6 April 2009

On Patriotism

So, one of the things Oxford does to you is to throw you in a cauldron with great thinkers. They question everything. Force you to go through the logic and premises that lead to your opinions. You often realize that you didn't really think xyz through. That there's a lot more to it than 'conventional wisdom', or 'widely held opinion' would suggest.

And so inevitably someone tries telling me that there is no one India. And succeeds up to a point. After all, there is no such thing as an 'Indian culture'. Or Indian architecture. What we have is the collection of all regional cultures that happen to fall in the geographical area that in 1947 was deleniated the nation-state of 'India'. I was told that it was justified if a person said things like 'I am a Bihari first, and an Indian later.' And I understand the argument - what does it mean to be Indian when the only concept of India is that of man-made boundaries?

Then I question myself. Why is it that every time I hear the National Anthem, an overwhelming surge of patriotism sweeps over me? Is there something that makes me Indian, as opposed to just a Delhi boy with Punjabi heritage? I think so. And I think it is precisely the idea of the modern nation-state of India. It's like a bunch of people, who may be very different, come together to found a city. Eventually, that city develops, and acquires a character of its own. It was pure chance that these people were thrown together and others left out. Some people in this group will have less in common with someone else in the group and more in common with someone in the next city. But that doesn't matter. The city as a whole acts as a mixing pot. These people, now together, interact with one another, and while each retains his individuality, they give rise to a community unique in character. If nothing else, this is the only city with that particular unique blend of individuals. It would be different if one more person came in, or one less. But eventually, a communiy develops, and the 'feel' of the city develops. I have been branded a Delhi boy. There must be something about Delhi in me for that to have happened.

Now just extend this analogy. For whatever reason, a bunch of people are chosen to live together in a certain geographical area. If the western border had been drawn slightly more to the west, there would have been a few more people. And they formed India. They do have stuff in common. Lots of people fought for them to be free from foreign rule. They are all subject to the same set of laws and enjoy the same rights given to them by one document (in theory at least).

Sure, they are all different. There are many groups that a person belongs to. But I would argue that the basic rights afforded to them by the nation-state of India are synonymous with basic human rights. They are a bare minimum for any hope of a fruitful existence. But how is India different in this respect from most other modern nation-states? I dont think it is. What is different is the physical piece of land associated with it. And the cultures and histories associated with all the people that live in it.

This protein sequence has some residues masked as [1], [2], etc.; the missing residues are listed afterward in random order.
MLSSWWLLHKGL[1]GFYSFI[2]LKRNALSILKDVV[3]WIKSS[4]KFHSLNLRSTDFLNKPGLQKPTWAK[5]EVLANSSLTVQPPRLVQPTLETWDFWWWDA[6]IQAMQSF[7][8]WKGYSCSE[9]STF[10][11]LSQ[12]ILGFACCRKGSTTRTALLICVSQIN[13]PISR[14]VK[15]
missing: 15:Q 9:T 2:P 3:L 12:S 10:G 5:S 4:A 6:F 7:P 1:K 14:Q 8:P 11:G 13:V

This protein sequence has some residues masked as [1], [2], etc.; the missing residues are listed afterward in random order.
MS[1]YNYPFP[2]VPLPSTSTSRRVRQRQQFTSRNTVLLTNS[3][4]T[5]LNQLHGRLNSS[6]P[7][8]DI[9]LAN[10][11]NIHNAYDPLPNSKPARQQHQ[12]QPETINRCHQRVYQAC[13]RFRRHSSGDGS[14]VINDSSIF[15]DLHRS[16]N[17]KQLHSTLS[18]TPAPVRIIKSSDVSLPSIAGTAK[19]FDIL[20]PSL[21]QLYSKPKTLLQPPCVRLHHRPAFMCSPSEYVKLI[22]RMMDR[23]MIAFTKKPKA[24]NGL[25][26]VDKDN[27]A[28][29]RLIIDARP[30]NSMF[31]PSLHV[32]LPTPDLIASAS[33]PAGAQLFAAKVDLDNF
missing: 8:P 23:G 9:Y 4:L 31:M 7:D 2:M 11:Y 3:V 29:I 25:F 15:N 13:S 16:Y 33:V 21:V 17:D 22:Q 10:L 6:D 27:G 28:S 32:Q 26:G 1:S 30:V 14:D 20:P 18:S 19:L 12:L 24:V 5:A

So now I've decided. India for me is the piece of land demarcated by modern physical boundaries, and all the culture, history, etc. associated with it. And the way these histories, etc. interact with one another to develop a 'feel'. The often cited analogy of cooking isn't irrelevant. You put long, dalchini, hing, elaichi, rai, jeera, pyaaz, tamatar, lasun and adrak into a dish. Each ingredient retains its flavour, yet the dish as a whole has an identity too. You could have chosen a different set of ingredients, and got a different dish.

SD Burman said 'phool hum hazaroon lekin khushboo ek suhaani', and my textbook said 'unity in diversity'. I've made up my mind that they aren't just misleading pieces of propoganda. Whoever wrote them must have thought long and hard.

5 comments:

  1. After a long time! You write well but are not frequent enough.

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  2. Hind desh ki niwaasi sabhi jan ek hain
    rang room vesh bhasha chahe anek hain

    I think we all get goosebumps when sing the National Anthem or even hear it.

    But the different spices of Indian curry really.. that was very well put.

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  3. lovely post saattvic!!
    so are u gonna be more regyular on teh blog now??

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  4. Austria will invade India within 5 years.

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  5. Excellent! I can imagine how it feels wen a sudden somewhere "yeh jo des hai tera" or the Nation Anthem would start playing...! Isnt that The India we brings us all together?
    Plus i dun think its bad to zoom in to being a Delhiite first and then being an Indian. Extending this analogy, its wrong to call urself an Indian.. just call urself a Global citizen! There is always a sense of identity associated wif the roots! I would love it if sum1 would brand me as a Delhiite (which I am) but unfortunately ppl fail 2 c it! :P
    nevertheless, an excellent post! :)

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